As in the case of double vacancies,
we may simply assume that there is a binding enthalpy between a vacancy and a
foreign atom (otherwise there would be no driving force to form a complex in
the first place). 


We thus can write for
G_{C} 


G_{C} = G^{V}_{F}
– (H_{C} – T · DS_{C}) 




G^{V}_{F} is the
free enthalpy of vacancy formation, H_{C} is the
binding
enthalpy of a Johnson complex, and T · DS_{C} is the "association
entropy" of the complex, accounting for the entropy change of the
crystal upon the formation of a complex. 

Inserting this in
the equation above gives for the concentration of Johnson complexes in terms of
vacancy parameters and binding energies: 


c_{C}
c_{F} – c_{C} 
= z · exp – 
G^{V}_{F}
kT_{ } 
· exp 
H_{C}
kT 
· exp 
DS_{C}
k 
c_{C} 
= 
(c_{F} – c_{C}) ·
c_{V} · z · 
exp_{ } 
H_{C}
kT_{ } 
· exp_{ } 
DS_{C}
k_{ } 








= 
c'_{F} · c_{V} · z
· 
exp_{ } 
H_{C}
kT_{ } 
· exp_{ } 
DS_{C}
k_{ } 




We used the familiar equation
c_{V} = exp – (G^{V}_{F}/
kT) to get this result. 

We abbreviated the difference of the
total concentration of foreign atoms and the concentration of Johnson complexes
by c'_{F}; i.e. c'_{F} =
(c_{F} – c_{C}) because this allows a
simple interpretation of the equation. 


The point now is to recognize that
c'_{F} is nothing but the concentration of foreign atoms
which are still available for a reaction with a vacancy, and that the last
equation therefore is nothing but the mass action law written out for the
reaction 





With F = (available) foreign atom;
V = vacany, and C = Johnson complex. 

Looking closely (= thinking hard) you
will notice that we now have a certain inconsistency in our book keeping: 


We always took into account that Johnson
complexes already formed can not be
neglected in counting possibilites, and we always corrected for that by using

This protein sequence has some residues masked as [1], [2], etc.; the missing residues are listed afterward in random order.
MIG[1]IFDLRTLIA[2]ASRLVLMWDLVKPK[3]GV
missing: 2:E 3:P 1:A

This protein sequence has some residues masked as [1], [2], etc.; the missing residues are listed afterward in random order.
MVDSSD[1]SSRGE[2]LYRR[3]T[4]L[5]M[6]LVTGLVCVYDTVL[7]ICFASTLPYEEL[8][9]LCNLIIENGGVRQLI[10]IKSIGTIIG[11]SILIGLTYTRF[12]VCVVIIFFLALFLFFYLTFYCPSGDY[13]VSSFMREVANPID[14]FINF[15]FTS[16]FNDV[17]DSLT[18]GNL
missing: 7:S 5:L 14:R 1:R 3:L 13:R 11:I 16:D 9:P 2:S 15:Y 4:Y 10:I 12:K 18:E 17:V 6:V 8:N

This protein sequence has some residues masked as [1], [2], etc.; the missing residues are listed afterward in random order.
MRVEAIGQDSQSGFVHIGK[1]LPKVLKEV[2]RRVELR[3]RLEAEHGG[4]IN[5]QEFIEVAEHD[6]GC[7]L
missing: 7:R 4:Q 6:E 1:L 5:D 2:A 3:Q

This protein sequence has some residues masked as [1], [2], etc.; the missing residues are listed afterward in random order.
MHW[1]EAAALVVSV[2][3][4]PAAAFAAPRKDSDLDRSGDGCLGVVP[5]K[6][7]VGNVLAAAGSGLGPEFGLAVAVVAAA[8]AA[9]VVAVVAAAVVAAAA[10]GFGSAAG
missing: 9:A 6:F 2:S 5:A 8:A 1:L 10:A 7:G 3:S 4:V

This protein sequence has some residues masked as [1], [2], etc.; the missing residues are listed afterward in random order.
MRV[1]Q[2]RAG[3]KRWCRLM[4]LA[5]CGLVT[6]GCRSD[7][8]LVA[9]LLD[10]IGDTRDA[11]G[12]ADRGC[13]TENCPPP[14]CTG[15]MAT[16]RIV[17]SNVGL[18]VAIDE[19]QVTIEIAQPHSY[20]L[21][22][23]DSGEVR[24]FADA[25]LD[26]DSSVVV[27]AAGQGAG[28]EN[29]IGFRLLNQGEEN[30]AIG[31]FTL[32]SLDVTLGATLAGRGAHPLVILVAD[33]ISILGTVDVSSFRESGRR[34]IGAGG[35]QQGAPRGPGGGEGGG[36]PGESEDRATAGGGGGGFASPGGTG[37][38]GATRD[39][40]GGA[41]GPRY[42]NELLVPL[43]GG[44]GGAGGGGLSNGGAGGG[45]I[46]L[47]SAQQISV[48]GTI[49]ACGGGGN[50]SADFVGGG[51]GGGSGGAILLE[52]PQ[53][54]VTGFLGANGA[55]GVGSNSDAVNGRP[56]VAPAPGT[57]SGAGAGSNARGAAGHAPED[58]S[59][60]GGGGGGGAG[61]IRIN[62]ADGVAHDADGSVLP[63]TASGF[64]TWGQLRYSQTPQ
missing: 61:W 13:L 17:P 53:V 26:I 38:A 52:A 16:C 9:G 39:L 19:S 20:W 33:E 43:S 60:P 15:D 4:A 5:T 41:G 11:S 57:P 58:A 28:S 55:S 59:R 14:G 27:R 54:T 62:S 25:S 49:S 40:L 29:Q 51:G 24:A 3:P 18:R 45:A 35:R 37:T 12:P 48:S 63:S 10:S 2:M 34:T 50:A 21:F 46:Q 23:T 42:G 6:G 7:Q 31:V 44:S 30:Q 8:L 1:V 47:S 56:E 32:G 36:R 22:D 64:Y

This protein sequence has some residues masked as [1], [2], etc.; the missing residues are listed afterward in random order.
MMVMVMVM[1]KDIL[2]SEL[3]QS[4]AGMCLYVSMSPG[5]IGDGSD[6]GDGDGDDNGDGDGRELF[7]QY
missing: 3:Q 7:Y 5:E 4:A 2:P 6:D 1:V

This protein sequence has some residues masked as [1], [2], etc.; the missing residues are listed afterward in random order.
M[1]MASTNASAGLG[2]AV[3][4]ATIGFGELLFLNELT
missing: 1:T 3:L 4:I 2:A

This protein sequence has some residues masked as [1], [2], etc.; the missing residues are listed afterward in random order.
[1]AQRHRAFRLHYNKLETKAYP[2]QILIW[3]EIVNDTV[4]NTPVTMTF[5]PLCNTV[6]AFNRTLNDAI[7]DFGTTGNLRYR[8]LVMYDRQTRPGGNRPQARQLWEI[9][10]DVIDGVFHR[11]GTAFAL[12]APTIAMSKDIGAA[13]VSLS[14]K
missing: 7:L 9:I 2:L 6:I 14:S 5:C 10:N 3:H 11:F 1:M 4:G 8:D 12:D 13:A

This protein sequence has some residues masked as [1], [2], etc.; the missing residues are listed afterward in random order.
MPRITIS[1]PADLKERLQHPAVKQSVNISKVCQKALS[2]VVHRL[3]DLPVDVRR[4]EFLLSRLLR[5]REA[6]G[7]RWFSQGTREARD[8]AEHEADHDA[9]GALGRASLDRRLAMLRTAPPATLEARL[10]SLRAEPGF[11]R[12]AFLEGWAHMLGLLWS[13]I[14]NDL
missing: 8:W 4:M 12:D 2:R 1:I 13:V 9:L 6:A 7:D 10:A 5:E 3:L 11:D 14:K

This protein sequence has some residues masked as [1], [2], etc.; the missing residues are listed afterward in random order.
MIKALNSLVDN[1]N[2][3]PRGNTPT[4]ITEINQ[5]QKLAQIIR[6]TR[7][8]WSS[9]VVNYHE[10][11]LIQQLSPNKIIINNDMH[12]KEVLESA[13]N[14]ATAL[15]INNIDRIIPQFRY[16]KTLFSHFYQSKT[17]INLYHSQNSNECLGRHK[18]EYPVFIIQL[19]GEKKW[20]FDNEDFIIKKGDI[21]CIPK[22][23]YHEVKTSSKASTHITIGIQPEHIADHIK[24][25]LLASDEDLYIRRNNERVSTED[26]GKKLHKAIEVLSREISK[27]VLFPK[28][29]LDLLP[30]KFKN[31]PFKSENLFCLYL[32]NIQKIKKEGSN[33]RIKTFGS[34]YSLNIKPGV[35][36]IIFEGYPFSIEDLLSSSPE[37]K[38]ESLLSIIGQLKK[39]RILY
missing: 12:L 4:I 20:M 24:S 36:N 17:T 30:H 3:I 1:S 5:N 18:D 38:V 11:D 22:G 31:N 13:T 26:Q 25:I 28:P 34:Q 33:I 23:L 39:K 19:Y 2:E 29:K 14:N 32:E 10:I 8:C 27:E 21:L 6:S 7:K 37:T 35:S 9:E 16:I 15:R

c_{F} – c_{C} and so on  but we did
not correct for the now more limited
possibilities for positioning a single vacancy. We must ask ourselves if the
presence of foreign atoms will change the equilibrium concentration of free
vacancies. 


In other words, while we took the number of
available positions for a vacancy in a complex to be n_{F}
· z – n_{C} · z, we implicitly
took the number of available positions for a free vacancy in the crystal to be
simply N = number of lattice atoms. 


Being more precise, we have to subtract
n_{F} · z from N because
n_{F} · z positions are, after all, not available for free vacancies. We thus have to replace
N by N' = N – n_{F} ·
z when we consider the number of free vacancies. 


The concentration of the free vacancies thus
becomes c_{V} = (1 – z ·
c_{F}) · exp – (G^{V}_{F}/
kT), or exp – (G^{V}_{F}/ kT)
= c_{V} / (1 – z · c_{F})



Using this in the equation for the concentration yields 


c_{C} 
= 
(c_{F} – c_{C}) ·
c_{V} · z
(1 – z · c_{F}) 
· exp_{ } 
H_{C}
kT_{ } 
· exp_{ } 
DS_{C}
k_{ } 








» 
c_{F} · c_{V} · z
(1 – z · c_{F}) 
· exp_{ } 
H_{C}
kT_{ } 
· exp_{ } 
DS_{C}
k_{ } 




The last approximation is, of
course, attainable if c_{C} <<
c_{F}, and that is the equation given in the
backbone text.